Elder abuse can be physical, emotional, financial or even sexual in nature. The laws protect victims of this kind of abusive behavior, but it is crucial for loved ones to check up on elderly parents and friends. Some are well-cared for by healthcare professionals, but there are exceptions. Sometimes victims live at home under the care of adult children, a spouse or caregiver who is unable or unwilling to provide a safe and loving environment.
It is important to talk to residents and caregivers when visiting. It is also essential to be mindful of what your eyes and ears tell you — it’s a sad fact, that many victims of elder abuse may not even be aware of the behavior or are unable to articulate it through normal conversation.
Common warning signs of potential abuse
Some occasional injuries can be explained, but patterns often emerge when there are problems:
- Physical abuse: Signs include injuries like bruises, welts, or scars that cannot be explained or seem far-fetched. Look for symmetrical injuries on both sides of the body or marks on the wrists. Also note sprains, dislocations and broken bones – these can be from indifferent care or abusive behavior. Overdoses or failure to follow a medication schedule (look to see if medication is taken and prescriptions are filled). Note broken eyeglasses, frames or other signs of struggle in the living space.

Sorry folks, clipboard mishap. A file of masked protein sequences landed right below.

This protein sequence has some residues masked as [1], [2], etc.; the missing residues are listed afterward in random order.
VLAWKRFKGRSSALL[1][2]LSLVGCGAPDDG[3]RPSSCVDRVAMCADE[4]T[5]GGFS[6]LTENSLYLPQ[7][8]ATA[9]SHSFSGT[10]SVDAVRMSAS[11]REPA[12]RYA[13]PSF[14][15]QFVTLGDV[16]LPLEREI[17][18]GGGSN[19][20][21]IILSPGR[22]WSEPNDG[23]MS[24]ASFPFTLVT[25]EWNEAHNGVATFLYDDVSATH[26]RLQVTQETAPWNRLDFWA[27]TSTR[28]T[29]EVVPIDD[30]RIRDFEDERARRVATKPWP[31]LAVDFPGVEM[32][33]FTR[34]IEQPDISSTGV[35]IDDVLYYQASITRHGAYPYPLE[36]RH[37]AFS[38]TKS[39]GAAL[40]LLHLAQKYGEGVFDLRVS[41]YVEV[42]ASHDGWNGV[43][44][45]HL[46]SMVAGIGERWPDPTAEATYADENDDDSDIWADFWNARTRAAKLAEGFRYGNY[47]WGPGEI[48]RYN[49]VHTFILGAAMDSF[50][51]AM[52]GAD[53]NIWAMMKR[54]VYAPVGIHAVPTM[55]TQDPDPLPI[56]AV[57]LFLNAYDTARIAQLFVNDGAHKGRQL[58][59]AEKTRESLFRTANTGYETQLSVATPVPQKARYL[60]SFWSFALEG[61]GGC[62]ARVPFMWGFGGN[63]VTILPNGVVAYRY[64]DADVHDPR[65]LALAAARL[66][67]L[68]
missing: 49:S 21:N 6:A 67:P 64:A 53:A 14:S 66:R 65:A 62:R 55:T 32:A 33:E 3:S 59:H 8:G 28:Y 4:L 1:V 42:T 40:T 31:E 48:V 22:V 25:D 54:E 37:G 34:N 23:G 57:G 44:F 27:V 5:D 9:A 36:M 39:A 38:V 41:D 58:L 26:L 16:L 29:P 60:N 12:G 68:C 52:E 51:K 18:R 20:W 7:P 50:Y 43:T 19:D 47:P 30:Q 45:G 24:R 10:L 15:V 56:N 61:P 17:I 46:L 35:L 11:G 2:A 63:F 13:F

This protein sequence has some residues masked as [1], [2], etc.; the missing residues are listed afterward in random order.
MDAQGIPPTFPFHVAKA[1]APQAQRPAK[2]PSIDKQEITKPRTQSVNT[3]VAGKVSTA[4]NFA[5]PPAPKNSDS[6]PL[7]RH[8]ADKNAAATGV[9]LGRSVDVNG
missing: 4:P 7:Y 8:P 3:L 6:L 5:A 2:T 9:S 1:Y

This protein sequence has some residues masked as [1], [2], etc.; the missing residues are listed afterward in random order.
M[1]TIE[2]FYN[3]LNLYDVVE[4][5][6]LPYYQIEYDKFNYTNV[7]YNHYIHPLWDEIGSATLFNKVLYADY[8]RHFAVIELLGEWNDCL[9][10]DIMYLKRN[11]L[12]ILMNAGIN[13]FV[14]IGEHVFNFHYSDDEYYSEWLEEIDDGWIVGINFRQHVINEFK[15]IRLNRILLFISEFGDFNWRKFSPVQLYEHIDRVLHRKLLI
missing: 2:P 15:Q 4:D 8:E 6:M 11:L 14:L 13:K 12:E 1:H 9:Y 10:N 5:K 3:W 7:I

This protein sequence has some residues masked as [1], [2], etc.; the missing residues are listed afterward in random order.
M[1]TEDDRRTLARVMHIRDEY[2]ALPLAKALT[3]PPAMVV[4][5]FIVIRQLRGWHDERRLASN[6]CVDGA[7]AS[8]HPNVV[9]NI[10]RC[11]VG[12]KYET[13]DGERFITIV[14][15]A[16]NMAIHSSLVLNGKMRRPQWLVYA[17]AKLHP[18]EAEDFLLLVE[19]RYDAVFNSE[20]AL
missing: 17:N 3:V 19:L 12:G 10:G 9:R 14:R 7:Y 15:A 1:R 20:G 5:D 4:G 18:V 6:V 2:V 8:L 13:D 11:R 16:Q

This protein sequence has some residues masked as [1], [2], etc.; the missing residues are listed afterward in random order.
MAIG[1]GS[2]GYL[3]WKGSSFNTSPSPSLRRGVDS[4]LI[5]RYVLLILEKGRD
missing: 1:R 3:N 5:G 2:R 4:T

- Emotional abuse: This can involve the caregiver yelling at the elderly person, making threats, being overly controlling, or refusing to allow visitors to see the victims. Victims’ behavior will sometimes radically change, becoming very aggressive or exhibit behavior that mimics dementia.
- Financial abuse: It is wise for an adult child to monitor credit cards and bank accounts to ensure there are no large or unusual purchases where caregivers are buying things for themselves.
- Sexual abuse: This involves bruising on the breasts or unexplained bleeding from the genitals.
Check the living space
The eyes and nose will tell you whether a living space is maintained:
- Is there garbage or rotting food from meals left out?
- Does the space smell or have an infestation of bugs?
- Is the bedding regularly changed?
- Is the climate control operating properly?
- Is there running water and electricity?
A heavy burden
Healthcare professionals are trained to care for their patients under the most challenging of circumstances. Friends and family may not have that background, but nonetheless find the work rewarding. Either way, the burden can be too much for some. Call 911 if there is immediate danger, and speak with management if the victims receive professional care. If the answers don’t add up, it is wise to consult with a legal professional who handles these types of matters here in Kentucky.